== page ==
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I'm putting together a billing system in Django and I'm having a strange issue. In my views.py I make a query to pull out the unique months in which payments were made. I then iterate over this list of months to figure out how much was paid each month.

The query works, and the number it calculates is correct, but it is off by one month when I show it through the template. So when I do a query, I get the totals for June, but I end up displaying the month as May in the template. I know it's easy to make a quick hack to make this work, but I want to understand why this is happening.

Code below:

# views.py

def reports_index(request):
    payment_months = Payment.objects.dates('date', 'month')
    payments_by_month = []
    for p in payment_months:
         monthly_payment = Payment.objects.filter(date__year=p.year, date__month=p.month).aggregate(Sum('amount'))['amount__sum']
         yearly_payment = monthly_payment * 12
         payments_by_month.append([p, monthly_payment, yearly_payment])

    return render_to_response('reports.html', locals(), context_instance=RequestContext(request))

# reports.html

{% load humanize %}

<table cellpadding="0" cellspacing="0" width="100%" class="tableStatic resize">
                <th>Monthly Payments Recieved</th>
                <th>Yearly Payment Estimate</th>
            {% for p in payments_by_month %}
                <tr class="gradeC">
                    <td>{{ p.0|date:"M Y" }}</td>
                    <td style="text-align:center;">${{ p.1|intcomma }}</td>
                    <td style="text-align:center;">${{ p.2|intcomma }}</td>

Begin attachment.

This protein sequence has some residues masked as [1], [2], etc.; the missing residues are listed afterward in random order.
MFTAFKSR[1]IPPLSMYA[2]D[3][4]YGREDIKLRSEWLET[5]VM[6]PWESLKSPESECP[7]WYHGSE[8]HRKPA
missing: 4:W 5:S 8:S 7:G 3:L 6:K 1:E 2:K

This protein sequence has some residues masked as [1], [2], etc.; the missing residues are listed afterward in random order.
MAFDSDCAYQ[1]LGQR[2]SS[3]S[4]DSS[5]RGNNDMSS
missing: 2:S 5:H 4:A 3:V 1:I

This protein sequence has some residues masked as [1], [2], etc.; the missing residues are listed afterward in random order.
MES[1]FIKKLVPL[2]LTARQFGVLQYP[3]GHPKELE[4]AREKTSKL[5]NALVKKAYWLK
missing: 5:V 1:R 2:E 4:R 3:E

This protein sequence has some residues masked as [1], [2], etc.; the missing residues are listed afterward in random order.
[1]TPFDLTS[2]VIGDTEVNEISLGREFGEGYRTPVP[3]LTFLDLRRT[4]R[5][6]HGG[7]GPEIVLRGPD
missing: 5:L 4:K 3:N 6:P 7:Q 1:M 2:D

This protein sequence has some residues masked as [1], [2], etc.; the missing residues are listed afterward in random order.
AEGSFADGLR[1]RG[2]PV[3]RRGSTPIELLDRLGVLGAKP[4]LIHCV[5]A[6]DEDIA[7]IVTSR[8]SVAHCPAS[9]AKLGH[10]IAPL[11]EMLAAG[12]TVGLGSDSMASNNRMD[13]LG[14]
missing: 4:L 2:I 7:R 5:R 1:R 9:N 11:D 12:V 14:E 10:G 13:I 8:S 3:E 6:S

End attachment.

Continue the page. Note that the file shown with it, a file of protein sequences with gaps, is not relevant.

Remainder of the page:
{% endfor %}


Has anyone seen something like this before?

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Did you tried displaying p.0.month instead of p.0|date:"M Y" in the template? If so, what did you see 6 or 5?. –  esauro Dec 3 '12 at 17:17
p.0.month gives me a 6, which is the correct month, since I'm looking for June. Why the disconnect between the view and the template? –  JarodMc Dec 4 '12 at 2:29

1 Answer 1

up vote 3 down vote accepted

Crikey! With a little help, it looks like I found the answer to my own question.

@esauro suggested that I check {{ p.0.month }} instead of {{ p.0|date:"M Y" }}, so this is all inspired by him.

{{ p.0.month }} = 6

{{ p.0|date:"M Y" }} = May 2012

The reason for the discrepancy is that my settings.py uses time zone info and I'm in the US -- which puts me a few hours behind GMT and into the previous day. Hence the May 2012, when I was expecting June 2012. The default Django setting is this:

# If you set this to False, Django will not use timezone-aware datetimes.
USE_TZ = True

If you set:

USE_TZ = False

Then you get no timezone-aware datetimes. Asking a followup question, does this only happen with sqlite? I'm just running a development server and I didn't realize this could change between development and production.

This is something that I had not really appreciated until now. The DB has its own date and time structure. And the Django ORM has mappings, but it depends on your Django settings. Small changes in TZ settings can largely affect something you previously thought was set in stone.

Hope this helps.

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